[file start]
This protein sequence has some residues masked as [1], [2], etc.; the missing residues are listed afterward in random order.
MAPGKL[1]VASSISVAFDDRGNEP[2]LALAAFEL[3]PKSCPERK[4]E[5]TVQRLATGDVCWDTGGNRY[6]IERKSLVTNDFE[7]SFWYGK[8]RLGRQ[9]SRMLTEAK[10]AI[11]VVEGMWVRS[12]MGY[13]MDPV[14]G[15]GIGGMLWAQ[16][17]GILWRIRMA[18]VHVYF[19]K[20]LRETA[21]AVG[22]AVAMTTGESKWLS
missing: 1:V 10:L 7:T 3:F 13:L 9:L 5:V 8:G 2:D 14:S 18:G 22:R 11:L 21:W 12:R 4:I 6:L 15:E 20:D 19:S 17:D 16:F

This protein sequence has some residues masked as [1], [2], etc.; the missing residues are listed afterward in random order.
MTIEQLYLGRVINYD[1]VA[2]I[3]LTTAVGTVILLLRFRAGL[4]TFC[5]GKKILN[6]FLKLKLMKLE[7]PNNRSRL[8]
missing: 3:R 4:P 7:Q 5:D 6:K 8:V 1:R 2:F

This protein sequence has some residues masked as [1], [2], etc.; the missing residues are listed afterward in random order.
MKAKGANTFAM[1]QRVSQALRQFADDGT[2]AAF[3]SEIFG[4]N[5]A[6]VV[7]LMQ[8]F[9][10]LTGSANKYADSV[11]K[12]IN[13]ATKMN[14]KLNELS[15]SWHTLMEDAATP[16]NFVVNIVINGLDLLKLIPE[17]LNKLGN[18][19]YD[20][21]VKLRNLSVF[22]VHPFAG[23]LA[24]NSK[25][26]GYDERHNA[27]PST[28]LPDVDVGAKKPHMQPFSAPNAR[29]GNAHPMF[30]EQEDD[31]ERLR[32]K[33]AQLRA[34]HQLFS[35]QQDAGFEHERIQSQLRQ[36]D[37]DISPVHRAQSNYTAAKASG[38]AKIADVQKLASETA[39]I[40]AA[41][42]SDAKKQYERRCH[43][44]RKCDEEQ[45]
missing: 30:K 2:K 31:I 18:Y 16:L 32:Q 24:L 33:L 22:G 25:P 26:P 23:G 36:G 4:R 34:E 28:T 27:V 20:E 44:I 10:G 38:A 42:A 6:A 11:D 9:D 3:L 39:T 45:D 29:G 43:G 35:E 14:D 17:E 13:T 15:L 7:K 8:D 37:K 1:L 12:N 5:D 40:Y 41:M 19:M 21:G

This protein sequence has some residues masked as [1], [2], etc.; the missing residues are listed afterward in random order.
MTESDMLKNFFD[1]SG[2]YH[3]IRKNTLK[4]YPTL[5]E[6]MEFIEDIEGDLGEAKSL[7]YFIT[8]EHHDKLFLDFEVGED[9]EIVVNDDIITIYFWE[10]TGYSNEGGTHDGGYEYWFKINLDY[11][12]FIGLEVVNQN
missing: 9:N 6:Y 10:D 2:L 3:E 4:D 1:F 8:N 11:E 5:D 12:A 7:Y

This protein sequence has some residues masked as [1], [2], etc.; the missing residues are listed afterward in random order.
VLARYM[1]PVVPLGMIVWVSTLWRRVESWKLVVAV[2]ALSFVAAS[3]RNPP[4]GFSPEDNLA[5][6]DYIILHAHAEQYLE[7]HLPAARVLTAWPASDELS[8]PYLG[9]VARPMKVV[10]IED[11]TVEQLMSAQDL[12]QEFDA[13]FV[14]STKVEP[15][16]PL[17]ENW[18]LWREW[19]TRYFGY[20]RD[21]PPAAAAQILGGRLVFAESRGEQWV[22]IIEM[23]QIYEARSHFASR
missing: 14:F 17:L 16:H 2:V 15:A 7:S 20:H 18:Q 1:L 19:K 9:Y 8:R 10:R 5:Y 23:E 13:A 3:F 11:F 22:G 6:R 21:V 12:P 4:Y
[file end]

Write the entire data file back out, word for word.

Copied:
This protein sequence has some residues masked as [1], [2], etc.; the missing residues are listed afterward in random order.
MAPGKL[1]VASSISVAFDDRGNEP[2]LALAAFEL[3]PKSCPERK[4]E[5]TVQRLATGDVCWDTGGNRY[6]IERKSLVTNDFE[7]SFWYGK[8]RLGRQ[9]SRMLTEAK[10]AI[11]VVEGMWVRS[12]MGY[13]MDPV[14]G[15]GIGGMLWAQ[16][17]GILWRIRMA[18]VHVYF[19]K[20]LRETA[21]AVG[22]AVAMTTGESKWLS
missing: 1:V 10:L 7:T 3:F 13:L 9:L 5:V 8:G 2:D 14:S 18:G 22:R 11:L 21:W 12:R 4:I 6:L 15:E 20:D 19:S 17:D 16:F

This protein sequence has some residues masked as [1], [2], etc.; the missing residues are listed afterward in random order.
MTIEQLYLGRVINYD[1]VA[2]I[3]LTTAVGTVILLLRFRAGL[4]TFC[5]GKKILN[6]FLKLKLMKLE[7]PNNRSRL[8]
missing: 3:R 4:P 7:Q 5:D 6:K 8:V 1:R 2:F

This protein sequence has some residues masked as [1], [2], etc.; the missing residues are listed afterward in random order.
MKAKGANTFAM[1]QRVSQALRQFADDGT[2]AAF[3]SEIFG[4]N[5]A[6]VV[7]LMQ[8]F[9][10]LTGSANKYADSV[11]K[12]IN[13]ATKMN[14]KLNELS[15]SWHTLMEDAATP[16]NFVVNIVINGLDLLKLIPE[17]LNKLGN[18][19]YD[20][21]VKLRNLSVF[22]VHPFAG[23]LA[24]NSK[25][26]GYDERHNA[27]PST[28]LPDVDVGAKKPHMQPFSAPNAR[29]GNAHPMF[30]EQEDD[31]ERLR[32]K[33]AQLRA[34]HQLFS[35]QQDAGFEHERIQSQLRQ[36]D[37]DISPVHRAQSNYTAAKASG[38]AKIADVQKLASETA[39]I[40]AA[41][42]SDAKKQYERRCH[43][44]RKCDEEQ[45]
missing: 30:K 2:K 31:I 18:Y 16:L 32:Q 24:L 33:L 22:G 25:P 26:P 23:G 36:G 4:R 34:E 28:T 27:V 20:E 44:I 10:G 38:A 42:A 6:A 11:D 9:D 3:L 39:T 45:D 29:G 43:G 35:E 14:D 17:E 13:T 15:L 7:K 8:D 37:K 1:L 12:N 5:D 40:Y 41:M 19:M 21:G

This protein sequence has some residues masked as [1], [2], etc.; the missing residues are listed afterward in random order.
MTESDMLKNFFD[1]SG[2]YH[3]IRKNTLK[4]YPTL[5]E[6]MEFIEDIEGDLGEAKSL[7]YFIT[8]EHHDKLFLDFEVGED[9]EIVVNDDIITIYFWE[10]TGYSNEGGTHDGGYEYWFKINLDY[11][12]FIGLEVVNQN
missing: 9:N 6:Y 10:D 2:L 3:E 4:D 1:F 8:N 11:E 5:D 12:A 7:Y

This protein sequence has some residues masked as [1], [2], etc.; the missing residues are listed afterward in random order.
VLARYM[1]PVVPLGMIVWVSTLWRRVESWKLVVAV[2]ALSFVAAS[3]RNPP[4]GFSPEDNLA[5][6]DYIILHAHAEQYLE[7]HLPAARVLTAWPASDELS[8]PYLG[9]VARPMKVV[10]IED[11]TVEQLMSAQDL[12]QEFDA[13]FV[14]STKVEP[15][16]PL[17]ENW[18]LWREW[19]TRYFGY[20]RD[21]PPAAAAQILGGRLVFAESRGEQWV[22]IIEM[23]QIYEARSHFASR
missing: 14:F 17:L 16:H 2:V 15:A 7:S 20:H 18:Q 1:L 19:K 9:Y 8:R 10:R 5:Y 23:E 13:A 3:F 11:F 22:G 6:R 21:V 12:P 4:Y